Earlier this week I analyzed sea container counts at the ports of Los Angeles and Long Beach and wrote:
The rolling averages are now decelerating for exports but accelerating for imports. Under normal situations, this is signaling an improving USA economy with a slowing global economy.
Logic dictates that the current economic data is being compared to very soft data one year ago, and I am expecting (even betting on) improving trend lines.
I am not just talking about expected improvement in container counts, but in most of the economic data. I consider imports to the USA a significant indicator for USA economic direction. When the economy contracts, container counts contract. When the economy expands, container counts grow. However, any single indicator can be wrong for various reasons - so one cannot rely on any indicator to be correct at all times.
And container counts were affected by a strike in early 2015 which distorted this data and made it unreliable for economic trending purposes.
As container data is usually fairly noisy, the three month rolling averages are used to trend. Currently the three month moving averages should have begun to be usable (as it no longer includes the strike affected periods).Unadjusted 3 Month Rolling Average for Container Counts Year-over-Year Change (comparing the 3 month average one year ago to the current 3 month average) - Ports of Los Angeles and Long Beach Combined - Imports (red line) and Exports (blue line)
Imports are the red line on the above chart. The dip in imports in early 2015 was the strike, and the spike in early 2016 was due to comparison to the strike period. There was a spike in imports in 2015 following the strike (unloading the backlogs), and a dip in 2016 caused by comparison to the 2015 recovery spike.
The red line is trending up over the past 18 months which suggests USA economic improvement. But in reality, the previous data point included strike affected data. There is only a single hopefully reliable data point for the three month moving averages (the June data point) - and it is saying there is marginal growth in year-over-year imports (and you must guess at the direction of the trend).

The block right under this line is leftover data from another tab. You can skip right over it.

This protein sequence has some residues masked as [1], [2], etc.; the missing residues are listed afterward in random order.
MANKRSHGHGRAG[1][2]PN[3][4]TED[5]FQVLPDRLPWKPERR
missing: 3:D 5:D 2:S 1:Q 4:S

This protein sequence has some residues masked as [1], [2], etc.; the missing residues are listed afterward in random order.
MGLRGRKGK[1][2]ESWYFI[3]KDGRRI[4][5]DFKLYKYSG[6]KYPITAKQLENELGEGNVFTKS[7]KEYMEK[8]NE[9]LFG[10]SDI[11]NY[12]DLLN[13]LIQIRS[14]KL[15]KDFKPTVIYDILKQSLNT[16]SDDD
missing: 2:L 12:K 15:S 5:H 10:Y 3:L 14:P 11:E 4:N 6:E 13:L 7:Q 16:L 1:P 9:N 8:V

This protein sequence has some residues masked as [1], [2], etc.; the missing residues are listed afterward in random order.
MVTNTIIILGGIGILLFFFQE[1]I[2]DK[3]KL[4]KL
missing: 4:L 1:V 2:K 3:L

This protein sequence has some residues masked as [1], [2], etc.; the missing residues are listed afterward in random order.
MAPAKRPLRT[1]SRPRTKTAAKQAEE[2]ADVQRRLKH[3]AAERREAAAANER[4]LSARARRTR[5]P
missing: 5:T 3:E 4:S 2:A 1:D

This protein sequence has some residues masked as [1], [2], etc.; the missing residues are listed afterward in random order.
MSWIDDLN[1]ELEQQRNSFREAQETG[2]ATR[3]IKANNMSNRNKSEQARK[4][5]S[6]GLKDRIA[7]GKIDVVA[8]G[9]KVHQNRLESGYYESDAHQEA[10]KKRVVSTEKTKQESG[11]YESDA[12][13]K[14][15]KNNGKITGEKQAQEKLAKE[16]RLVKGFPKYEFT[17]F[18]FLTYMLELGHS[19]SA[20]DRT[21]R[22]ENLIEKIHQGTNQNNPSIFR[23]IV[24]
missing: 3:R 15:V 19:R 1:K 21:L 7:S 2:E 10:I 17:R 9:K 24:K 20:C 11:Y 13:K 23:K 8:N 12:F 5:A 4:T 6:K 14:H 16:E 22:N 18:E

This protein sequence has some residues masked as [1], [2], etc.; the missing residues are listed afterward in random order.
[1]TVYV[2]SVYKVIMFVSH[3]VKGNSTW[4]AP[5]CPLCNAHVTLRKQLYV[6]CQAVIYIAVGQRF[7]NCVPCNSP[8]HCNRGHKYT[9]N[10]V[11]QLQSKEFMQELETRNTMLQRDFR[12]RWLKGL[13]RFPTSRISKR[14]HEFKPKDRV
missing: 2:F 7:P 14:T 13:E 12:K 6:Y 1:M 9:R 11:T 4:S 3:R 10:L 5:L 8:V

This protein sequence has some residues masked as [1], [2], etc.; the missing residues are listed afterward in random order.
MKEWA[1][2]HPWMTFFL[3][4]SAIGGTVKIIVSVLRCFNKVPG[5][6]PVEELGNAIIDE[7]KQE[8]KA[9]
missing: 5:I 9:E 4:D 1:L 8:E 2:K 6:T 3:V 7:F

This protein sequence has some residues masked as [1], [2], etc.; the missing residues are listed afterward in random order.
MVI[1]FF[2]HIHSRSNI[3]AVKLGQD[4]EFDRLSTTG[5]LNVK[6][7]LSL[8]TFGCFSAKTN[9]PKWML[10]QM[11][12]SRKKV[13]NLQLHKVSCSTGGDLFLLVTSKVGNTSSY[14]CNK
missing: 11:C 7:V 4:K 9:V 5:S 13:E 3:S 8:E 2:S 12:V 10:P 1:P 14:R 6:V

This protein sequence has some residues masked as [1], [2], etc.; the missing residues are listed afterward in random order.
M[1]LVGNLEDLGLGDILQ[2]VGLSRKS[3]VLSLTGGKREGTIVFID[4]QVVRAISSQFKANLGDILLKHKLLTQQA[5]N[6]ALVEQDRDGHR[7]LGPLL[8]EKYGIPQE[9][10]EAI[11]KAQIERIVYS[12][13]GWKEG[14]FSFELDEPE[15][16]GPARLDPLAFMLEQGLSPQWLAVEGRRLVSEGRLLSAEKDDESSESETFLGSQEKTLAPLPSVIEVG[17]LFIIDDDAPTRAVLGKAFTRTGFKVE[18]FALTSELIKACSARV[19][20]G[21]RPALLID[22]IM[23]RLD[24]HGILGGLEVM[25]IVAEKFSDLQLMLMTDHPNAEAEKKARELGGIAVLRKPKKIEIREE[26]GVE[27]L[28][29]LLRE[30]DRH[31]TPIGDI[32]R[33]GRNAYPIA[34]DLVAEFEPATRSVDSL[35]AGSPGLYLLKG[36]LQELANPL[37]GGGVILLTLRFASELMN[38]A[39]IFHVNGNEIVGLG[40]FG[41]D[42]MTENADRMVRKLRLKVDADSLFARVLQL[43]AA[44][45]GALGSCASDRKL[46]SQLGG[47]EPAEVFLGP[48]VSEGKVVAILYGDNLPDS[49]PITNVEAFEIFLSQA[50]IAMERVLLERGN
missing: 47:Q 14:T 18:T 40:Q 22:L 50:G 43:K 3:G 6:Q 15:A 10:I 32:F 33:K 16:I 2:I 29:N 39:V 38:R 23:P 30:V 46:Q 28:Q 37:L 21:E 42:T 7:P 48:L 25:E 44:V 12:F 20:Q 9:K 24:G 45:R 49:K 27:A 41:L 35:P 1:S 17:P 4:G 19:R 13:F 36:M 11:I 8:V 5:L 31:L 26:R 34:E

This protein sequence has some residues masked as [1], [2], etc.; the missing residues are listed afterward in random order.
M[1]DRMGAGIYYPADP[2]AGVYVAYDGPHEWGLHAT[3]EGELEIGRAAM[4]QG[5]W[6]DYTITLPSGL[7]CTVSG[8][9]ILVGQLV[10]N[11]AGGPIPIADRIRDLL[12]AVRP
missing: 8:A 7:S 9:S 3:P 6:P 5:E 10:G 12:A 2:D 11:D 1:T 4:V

Analyzing the data in a different way, the percent change in year-to-date container imports from the previous year adds a little insight.
The last blue bar (June 2016) is lower than the previous month which could suggest that imports are trending down. Using year-to-date data, there are two usable data points (May and June 2016) as the May data as a reference point. The May strike affected data is usable as it is cumulative and includes the contraction with the associated spikes.
Adding to the uncertainty of using container counts for economic trending, some say that the recent opening of the bigger locks at the Panama Canal could be affecting the dynamics of the port of entry into the USA. There is no data in the public sector to support any opinion on this subject. My experience in international traffic movements tells me:
- that the canal moves ships in both directions (it is possible that it could increase or decrease traffic into west coast ports),
- the Panama Canal charge based on the tonnage of the ship (so it could be more costly than moving containers by rail from west coast to its final destination), and
- ships move slower than rail (so canal routed containers would take longer to get to their destination than containers offloaded at west coast ports and moved by rail or truck to their final destination).
In short, we do not have the answer to this question of the effects of the new and larger locks at the Panama Canal. For June, there was no obvious affect (but still could be there).
And as far as the USA economy is concerned, there is no answer either whether it is improving.
My usual weekly wrap is in my instablog.
I wrote this article myself, and it expresses my own opinions. I am not receiving compensation for it. I have no business relationship with any company whose stock is mentioned in this article.